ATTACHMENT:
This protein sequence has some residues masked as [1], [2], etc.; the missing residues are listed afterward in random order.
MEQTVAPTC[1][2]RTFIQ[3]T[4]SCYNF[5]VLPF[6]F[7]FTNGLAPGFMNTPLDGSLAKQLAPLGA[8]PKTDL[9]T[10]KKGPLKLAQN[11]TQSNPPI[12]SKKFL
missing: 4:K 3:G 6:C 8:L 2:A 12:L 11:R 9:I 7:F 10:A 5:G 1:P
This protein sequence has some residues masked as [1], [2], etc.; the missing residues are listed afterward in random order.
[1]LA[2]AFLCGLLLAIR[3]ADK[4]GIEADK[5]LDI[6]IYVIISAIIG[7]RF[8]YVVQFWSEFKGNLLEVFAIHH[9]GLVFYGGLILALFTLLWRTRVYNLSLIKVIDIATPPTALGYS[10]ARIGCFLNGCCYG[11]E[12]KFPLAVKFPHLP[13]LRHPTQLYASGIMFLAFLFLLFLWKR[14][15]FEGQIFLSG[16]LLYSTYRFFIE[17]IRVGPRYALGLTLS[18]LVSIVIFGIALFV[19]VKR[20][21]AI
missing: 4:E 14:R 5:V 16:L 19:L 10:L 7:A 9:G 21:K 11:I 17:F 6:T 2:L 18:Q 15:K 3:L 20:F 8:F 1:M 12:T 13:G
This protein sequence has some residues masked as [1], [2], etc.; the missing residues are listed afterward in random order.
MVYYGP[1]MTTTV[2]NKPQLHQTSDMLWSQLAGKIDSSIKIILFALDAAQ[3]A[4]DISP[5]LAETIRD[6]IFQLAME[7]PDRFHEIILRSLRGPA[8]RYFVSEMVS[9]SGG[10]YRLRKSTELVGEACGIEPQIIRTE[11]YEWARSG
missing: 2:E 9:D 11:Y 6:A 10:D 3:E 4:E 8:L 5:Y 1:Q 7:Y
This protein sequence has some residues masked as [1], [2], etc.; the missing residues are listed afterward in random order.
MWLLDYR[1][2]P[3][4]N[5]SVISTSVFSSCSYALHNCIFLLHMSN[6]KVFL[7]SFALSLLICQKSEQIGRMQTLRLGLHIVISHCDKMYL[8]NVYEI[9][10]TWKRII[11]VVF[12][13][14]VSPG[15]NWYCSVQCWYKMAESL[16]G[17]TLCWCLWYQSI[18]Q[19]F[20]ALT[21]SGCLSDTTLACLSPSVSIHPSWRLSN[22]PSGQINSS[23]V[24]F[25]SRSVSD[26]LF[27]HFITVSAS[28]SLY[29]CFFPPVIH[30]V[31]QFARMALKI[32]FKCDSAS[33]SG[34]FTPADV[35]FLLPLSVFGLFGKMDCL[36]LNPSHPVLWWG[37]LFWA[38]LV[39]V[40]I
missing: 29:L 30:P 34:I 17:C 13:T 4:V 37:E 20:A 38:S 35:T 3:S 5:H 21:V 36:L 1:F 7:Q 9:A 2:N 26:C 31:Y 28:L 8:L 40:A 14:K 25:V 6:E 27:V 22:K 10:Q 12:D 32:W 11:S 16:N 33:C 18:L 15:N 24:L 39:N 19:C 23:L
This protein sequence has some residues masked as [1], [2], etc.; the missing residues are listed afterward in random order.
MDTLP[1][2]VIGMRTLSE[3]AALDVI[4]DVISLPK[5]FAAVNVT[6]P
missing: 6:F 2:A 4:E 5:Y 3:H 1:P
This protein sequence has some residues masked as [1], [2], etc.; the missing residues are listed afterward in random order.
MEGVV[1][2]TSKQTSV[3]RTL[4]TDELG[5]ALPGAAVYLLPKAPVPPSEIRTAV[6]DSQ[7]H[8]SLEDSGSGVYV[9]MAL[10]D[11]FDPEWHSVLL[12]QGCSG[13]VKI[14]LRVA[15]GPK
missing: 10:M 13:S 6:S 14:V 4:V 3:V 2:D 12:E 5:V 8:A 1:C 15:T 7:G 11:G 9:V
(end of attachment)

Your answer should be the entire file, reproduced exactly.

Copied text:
This protein sequence has some residues masked as [1], [2], etc.; the missing residues are listed afterward in random order.
MEQTVAPTC[1][2]RTFIQ[3]T[4]SCYNF[5]VLPF[6]F[7]FTNGLAPGFMNTPLDGSLAKQLAPLGA[8]PKTDL[9]T[10]KKGPLKLAQN[11]TQSNPPI[12]SKKFL
missing: 4:K 3:G 6:C 8:L 2:A 12:L 11:R 9:I 7:F 10:A 5:G 1:P
This protein sequence has some residues masked as [1], [2], etc.; the missing residues are listed afterward in random order.
[1]LA[2]AFLCGLLLAIR[3]ADK[4]GIEADK[5]LDI[6]IYVIISAIIG[7]RF[8]YVVQFWSEFKGNLLEVFAIHH[9]GLVFYGGLILALFTLLWRTRVYNLSLIKVIDIATPPTALGYS[10]ARIGCFLNGCCYG[11]E[12]KFPLAVKFPHLP[13]LRHPTQLYASGIMFLAFLFLLFLWKR[14][15]FEGQIFLSG[16]LLYSTYRFFIE[17]IRVGPRYALGLTLS[18]LVSIVIFGIALFV[19]VKR[20][21]AI
missing: 4:E 14:R 5:V 16:L 19:L 10:L 7:A 9:G 21:K 11:I 17:F 6:T 2:L 18:Q 15:K 3:L 20:F 8:F 1:M 12:T 13:G
This protein sequence has some residues masked as [1], [2], etc.; the missing residues are listed afterward in random order.
MVYYGP[1]MTTTV[2]NKPQLHQTSDMLWSQLAGKIDSSIKIILFALDAAQ[3]A[4]DISP[5]LAETIRD[6]IFQLAME[7]PDRFHEIILRSLRGPA[8]RYFVSEMVS[9]SGG[10]YRLRKSTELVGEACGIEPQIIRTE[11]YEWARSG
missing: 2:E 9:D 11:Y 6:A 10:D 3:E 4:E 8:L 5:Y 1:Q 7:Y
This protein sequence has some residues masked as [1], [2], etc.; the missing residues are listed afterward in random order.
MWLLDYR[1][2]P[3][4]N[5]SVISTSVFSSCSYALHNCIFLLHMSN[6]KVFL[7]SFALSLLICQKSEQIGRMQTLRLGLHIVISHCDKMYL[8]NVYEI[9][10]TWKRII[11]VVF[12][13][14]VSPG[15]NWYCSVQCWYKMAESL[16]G[17]TLCWCLWYQSI[18]Q[19]F[20]ALT[21]SGCLSDTTLACLSPSVSIHPSWRLSN[22]PSGQINSS[23]V[24]F[25]SRSVSD[26]LF[27]HFITVSAS[28]SLY[29]CFFPPVIH[30]V[31]QFARMALKI[32]FKCDSAS[33]SG[34]FTPADV[35]FLLPLSVFGLFGKMDCL[36]LNPSHPVLWWG[37]LFWA[38]LV[39]V[40]I
missing: 29:L 30:P 34:I 17:C 13:T 4:V 37:E 20:A 38:S 35:T 3:S 5:H 21:V 36:L 1:F 7:Q 9:A 2:N 26:C 31:Y 28:L 8:L 40:A 14:K 25:V 6:E 27:V 22:K 10:Q 12:D 32:W 11:S 16:N 33:C 18:L 15:N 24:L 39:N 19:C 23:L
This protein sequence has some residues masked as [1], [2], etc.; the missing residues are listed afterward in random order.
MDTLP[1][2]VIGMRTLSE[3]AALDVI[4]DVISLPK[5]FAAVNVT[6]P
missing: 6:F 2:A 4:E 5:Y 3:H 1:P
This protein sequence has some residues masked as [1], [2], etc.; the missing residues are listed afterward in random order.
MEGVV[1][2]TSKQTSV[3]RTL[4]TDELG[5]ALPGAAVYLLPKAPVPPSEIRTAV[6]DSQ[7]H[8]SLEDSGSGVYV[9]MAL[10]D[11]FDPEWHSVLL[12]QGCSG[13]VKI[14]LRVA[15]GPK
missing: 10:M 13:S 6:S 14:V 4:V 3:V 2:D 12:E 5:V 8:A 1:C 15:T 7:G 11:G 9:V